Law360 (September 23, 2020, 3:39 PM EDT) -- The Judicial Panel on Multidistrict Litigation will hear arguments Thursday over whether to create a quintet of multidistrict litigation proceedings to centralize scores of COVID-19 business interruption coverage lawsuits against four insurers and a group of carriers affiliated with Lloyd's of London, several weeks after the panel refused to create an industrywide MDL.
Here, Law360 breaks down the closely watched MDL battle.
What's At Stake
The JPML is poised to decide whether to create five separate "single-insurer" MDLs to centralize all of the COVID-19 coverage actions pending in federal district courts against The Hartford, Cincinnati Insurance Co., Society Insurance Co., Travelers and various underwriters at Lloyd's of London. The panel's ruling will determine whether nearly 300 suits against those insurers will move forward individually or on some sort of consolidated basis.
How We Got Here
The MDL effort dates to late April, when two groups of businesses affected by state and local COVID-19 shutdown orders filed petitions with the JPML asserting that the business interruption coverage battles pending in federal courts across the country were well suited for consolidated or coordinated pretrial proceedings on a nationwide scale. At the time, fewer than 20 COVID-19 coverage disputes were pending in federal courts; as of Wednesday, that number stood at more than 700, according to a Law360 review of court records.
The dueling petitions — one of which sought centralization in the Eastern District of Pennsylvania and the other in the Northern District of Illinois — drew a deluge of responses from insurance companies and policyholders alike.
Dozens of insurers opposed any form of centralization, backed by the insurance industry's two leading trade groups, the American Property and Casualty Insurance Association and the National Association of Mutual Insurance Companies. Meanwhile, 20 groups of policyholder plaintiffs supported the creation of some form of MDL, but a dozen others opposed centralization, as did nonprofit policyholder advocacy group United Policyholders.
The fierce debate culminated in a 90-minute Zoom hearing in late July before the seven-member JPML. On Aug. 12, the panel issued an order denying the petitions for nationwide centralization of all COVID-19 insurance cases.
Noting that the cases involve more than 100 insurers, a wide variety of policy forms and the insurance laws of many states, the JPML concluded that an "industrywide MDL in this instance will not promote a quick resolution of these matters."
However, the JPML signaled in its order that it would possibly be open to the creation of smaller "single-insurer" MDLs to centralize actions against specific insurers facing high volumes of cases.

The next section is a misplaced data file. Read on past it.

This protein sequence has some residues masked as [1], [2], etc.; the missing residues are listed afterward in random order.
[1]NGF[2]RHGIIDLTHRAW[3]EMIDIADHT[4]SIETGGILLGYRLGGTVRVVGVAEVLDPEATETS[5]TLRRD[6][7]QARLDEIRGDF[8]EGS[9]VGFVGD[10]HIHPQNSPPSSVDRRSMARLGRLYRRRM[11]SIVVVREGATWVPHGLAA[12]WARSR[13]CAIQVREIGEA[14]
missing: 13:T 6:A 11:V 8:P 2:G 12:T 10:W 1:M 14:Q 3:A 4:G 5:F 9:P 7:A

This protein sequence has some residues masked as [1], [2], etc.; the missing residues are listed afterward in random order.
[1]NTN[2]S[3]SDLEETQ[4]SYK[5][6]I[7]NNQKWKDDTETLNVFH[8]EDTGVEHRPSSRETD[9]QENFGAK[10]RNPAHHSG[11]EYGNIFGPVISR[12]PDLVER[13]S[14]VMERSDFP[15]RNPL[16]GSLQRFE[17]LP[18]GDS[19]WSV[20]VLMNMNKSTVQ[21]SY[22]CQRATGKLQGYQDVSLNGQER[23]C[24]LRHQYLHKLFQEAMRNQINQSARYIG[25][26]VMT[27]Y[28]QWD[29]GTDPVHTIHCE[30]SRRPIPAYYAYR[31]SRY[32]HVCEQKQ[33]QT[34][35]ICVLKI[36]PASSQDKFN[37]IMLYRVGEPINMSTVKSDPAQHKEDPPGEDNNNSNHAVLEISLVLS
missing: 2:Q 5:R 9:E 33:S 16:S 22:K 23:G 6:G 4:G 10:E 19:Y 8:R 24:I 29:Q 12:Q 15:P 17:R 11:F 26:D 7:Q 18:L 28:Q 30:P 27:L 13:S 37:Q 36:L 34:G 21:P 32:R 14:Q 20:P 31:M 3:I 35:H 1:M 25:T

In particular, the panel said potential candidates for smaller-scale MDLs included Hartford and several of its subsidiary insurers, which are facing 130 COVID-19 coverage cases in federal courts; Cincinnati, which is named in 70 actions; and Lloyd's of London underwriters and Society, which are facing 26 and 24 cases, respectively. The following week, the JPML added Travelers — which is named in 45 federal court actions — to that list. The panel requested additional briefing on the suitability of single-insurer MDLs against these insurance carriers.
Hartford, Cincinnati, Society, Travelers and the Lloyd's underwriters all opposed the creation of single-insurer MDLs, wielding many of the same arguments they had asserted in opposition to a nationwide MDL.
The insurers — again backed by insurance industry trade groups — all took the stance that single-insurer MDLs would suffer from the same problems that led the JPML to reject industrywide centralization, noting that business interruption policy language can vary even among policies issued by the same insurance company.
"These actions involve different policyholders, with different businesses, with different insurance policies, governed by the laws of different states, who were impacted by COVID-19 and different governmental orders in different ways," Hartford argued in its response, adding that "individualized issues nearly always predominate in insurance coverage litigation."
The Lloyd's underwriters additionally argued that the phrase "single-insurer MDL" would be a misnomer as applied to the cases against them. The underwriters asserted that they are not the same insurer or even an "affiliated insurer group," but are rather 40 separate insurance carriers that sold a variety of policies to businesses through the Lloyd's marketplace.